Country of Origin: Germany
Overall (Each Panel): 2ft 7/8in. x 4 7/8in. x 1in. (63.18 x 12.38 x 2.54cm)
The German X-4 was a small air-to-air missile of World War II that could be fired at heavily armed Allied bombers from a distance. To prevent jamming, guidance was by wires running between the missile and launch aircraft, rather than by radio. Slated for use on the Me 262 jet fighter, the X-4 could also have been fired from such piston-engine aircraft as the Ju 88, Ju 388, and Fw 190, all of which launched test missiles beginning in August 1944. Ruhrstahl produced 1,000 X-4 airframes in late 1944, but an Allied air raid destroyed the BMW engines and production lines, a blow from which the program never recovered.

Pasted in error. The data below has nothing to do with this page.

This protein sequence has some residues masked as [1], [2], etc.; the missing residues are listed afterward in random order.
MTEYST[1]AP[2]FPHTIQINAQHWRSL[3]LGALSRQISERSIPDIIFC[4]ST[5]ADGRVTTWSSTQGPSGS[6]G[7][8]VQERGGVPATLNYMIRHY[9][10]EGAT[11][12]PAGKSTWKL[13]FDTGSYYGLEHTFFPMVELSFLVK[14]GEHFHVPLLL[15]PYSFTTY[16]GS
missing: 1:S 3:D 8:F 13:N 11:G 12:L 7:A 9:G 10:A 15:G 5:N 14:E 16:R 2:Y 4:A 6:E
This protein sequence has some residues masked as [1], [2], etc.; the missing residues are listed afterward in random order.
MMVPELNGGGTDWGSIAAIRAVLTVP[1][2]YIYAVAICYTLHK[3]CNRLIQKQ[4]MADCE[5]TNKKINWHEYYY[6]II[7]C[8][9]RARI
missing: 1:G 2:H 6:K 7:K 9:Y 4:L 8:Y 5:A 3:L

The Smithsonian obtained these skin panels from the X-4's rear fuselage as part of the the U.S. Navy Bureau of Aeronautics' transfer of World War II missile artifacts in 1948.
Transferred from the U.S. Navy Bureau of Aeronautics